Last week, this blog highlighted the fact that George Clooney's engagement was considered bigger news than the abduction of more than 200 schoolgirls and a developing human rights crisis in Nigeria.
That newspapers are more interested in easy to digest stories about celebrities is not surprising of course, but this fact should be remembered when criticising the very easy to mock trend of so-called 'hashtag activism' - lending support for a cause by sharing, tweeting and retweeting content and comment united by a common hashtag.
Sharing a hashtag or posing for a photo holding said hashtag may seem incredibly shallow, populist nonsense, but then many of the people such activism is intended to influence are shallow and populist.
As if to prove the point, here's Prime Minister David Cameron holding up a hashtag on the BBC's Andrew Marr show (right).
Now, hopefully nobody thinks because #BringBackOurGirls is trending this is job done and the terror group behind the awful crimes in Nigeria will call it a day. A popular hashtag won't solve anything directly but it can be effective in showing the media and vote-conscious politicians that people care about an issue.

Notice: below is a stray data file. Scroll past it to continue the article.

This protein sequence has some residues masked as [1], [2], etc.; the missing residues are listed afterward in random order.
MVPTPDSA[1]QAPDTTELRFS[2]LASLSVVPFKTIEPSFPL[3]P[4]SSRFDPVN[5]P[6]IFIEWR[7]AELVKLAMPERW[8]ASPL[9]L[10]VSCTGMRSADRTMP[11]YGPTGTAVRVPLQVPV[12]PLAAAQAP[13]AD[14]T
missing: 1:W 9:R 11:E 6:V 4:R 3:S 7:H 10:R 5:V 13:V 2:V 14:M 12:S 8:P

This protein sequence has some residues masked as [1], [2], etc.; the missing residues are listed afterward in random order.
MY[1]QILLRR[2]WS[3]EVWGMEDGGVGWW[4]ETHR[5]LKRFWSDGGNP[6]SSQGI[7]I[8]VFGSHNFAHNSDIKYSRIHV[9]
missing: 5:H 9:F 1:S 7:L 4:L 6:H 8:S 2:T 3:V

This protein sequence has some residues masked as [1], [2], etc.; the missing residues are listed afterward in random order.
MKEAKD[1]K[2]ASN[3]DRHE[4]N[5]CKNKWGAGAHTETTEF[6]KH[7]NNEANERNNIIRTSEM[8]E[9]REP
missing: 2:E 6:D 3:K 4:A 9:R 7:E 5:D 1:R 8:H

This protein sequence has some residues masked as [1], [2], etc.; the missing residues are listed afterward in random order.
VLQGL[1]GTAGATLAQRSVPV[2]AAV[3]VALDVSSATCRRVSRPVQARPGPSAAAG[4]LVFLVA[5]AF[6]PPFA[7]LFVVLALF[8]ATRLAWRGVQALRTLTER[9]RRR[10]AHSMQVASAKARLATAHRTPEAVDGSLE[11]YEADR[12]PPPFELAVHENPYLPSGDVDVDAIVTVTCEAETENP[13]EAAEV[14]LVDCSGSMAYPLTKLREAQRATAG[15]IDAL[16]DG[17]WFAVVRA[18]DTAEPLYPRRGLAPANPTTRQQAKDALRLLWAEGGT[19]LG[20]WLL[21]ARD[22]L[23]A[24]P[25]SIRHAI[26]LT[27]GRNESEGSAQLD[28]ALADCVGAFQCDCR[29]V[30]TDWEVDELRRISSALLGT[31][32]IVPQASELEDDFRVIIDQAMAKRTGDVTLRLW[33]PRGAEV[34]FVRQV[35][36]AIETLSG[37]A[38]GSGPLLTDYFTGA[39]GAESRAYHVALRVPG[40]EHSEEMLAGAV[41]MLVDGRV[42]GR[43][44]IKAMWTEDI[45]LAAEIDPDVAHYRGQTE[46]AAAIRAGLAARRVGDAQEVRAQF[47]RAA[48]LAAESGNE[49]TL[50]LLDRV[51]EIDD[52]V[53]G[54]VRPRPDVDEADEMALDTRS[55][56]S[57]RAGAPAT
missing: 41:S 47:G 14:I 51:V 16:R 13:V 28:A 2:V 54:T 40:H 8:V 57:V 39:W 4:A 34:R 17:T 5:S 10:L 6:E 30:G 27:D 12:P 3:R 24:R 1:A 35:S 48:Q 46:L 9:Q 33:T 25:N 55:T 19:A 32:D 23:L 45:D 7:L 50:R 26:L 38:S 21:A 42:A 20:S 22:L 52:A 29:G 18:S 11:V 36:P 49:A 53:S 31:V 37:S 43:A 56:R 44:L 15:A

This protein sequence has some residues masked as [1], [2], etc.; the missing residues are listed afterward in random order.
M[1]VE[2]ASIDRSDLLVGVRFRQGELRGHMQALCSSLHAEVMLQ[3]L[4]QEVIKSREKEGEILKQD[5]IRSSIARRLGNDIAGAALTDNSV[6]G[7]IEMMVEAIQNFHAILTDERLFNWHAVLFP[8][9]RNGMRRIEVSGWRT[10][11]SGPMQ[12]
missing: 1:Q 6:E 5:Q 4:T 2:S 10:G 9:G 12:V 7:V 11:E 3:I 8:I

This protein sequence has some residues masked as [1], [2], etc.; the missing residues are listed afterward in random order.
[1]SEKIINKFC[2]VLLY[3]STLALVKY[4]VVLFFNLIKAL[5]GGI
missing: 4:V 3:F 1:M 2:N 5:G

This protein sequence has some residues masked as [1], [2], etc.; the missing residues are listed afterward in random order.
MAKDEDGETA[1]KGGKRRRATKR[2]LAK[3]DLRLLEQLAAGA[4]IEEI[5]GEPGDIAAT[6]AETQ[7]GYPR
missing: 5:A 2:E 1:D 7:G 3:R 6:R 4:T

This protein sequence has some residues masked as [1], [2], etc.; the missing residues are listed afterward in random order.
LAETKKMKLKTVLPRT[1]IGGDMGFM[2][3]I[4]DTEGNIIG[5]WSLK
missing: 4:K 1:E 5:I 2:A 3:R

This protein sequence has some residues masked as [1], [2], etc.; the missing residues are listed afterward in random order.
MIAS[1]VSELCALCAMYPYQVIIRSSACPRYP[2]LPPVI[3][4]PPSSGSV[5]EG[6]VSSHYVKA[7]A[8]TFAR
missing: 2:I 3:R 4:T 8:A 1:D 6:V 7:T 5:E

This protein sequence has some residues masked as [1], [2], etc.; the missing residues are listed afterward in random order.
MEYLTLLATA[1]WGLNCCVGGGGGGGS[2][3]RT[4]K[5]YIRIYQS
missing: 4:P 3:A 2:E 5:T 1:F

While much of the media ignored the story in Nigeria there was far less public pressure upon politicians to act. As soon as voters start showing in significant numbers that they care about a serious issue, politicians will likely get involved. Similarly, a number of media outlets that had all but ignored the story have over the past week started to cover it since celebrities got involved in the campaign organised via and around the shared hashtag:
Such awareness raising should not be mocked simply because it is easy. There is an argument that it makes us lazy in our activism and I'm sure there are those taking to the streets in protest at this story who understandably consider the actions of many on social media to be the most half-hearted kind of vain, bandwagon-jumping lip-service. While retweeting a hashtag should not absolve us from doing whatever else we can, I'm inclined to believe the majority of those lending whatever social media weight they may have to successfully getting this story onto the media and political agenda would otherwise have done nothing.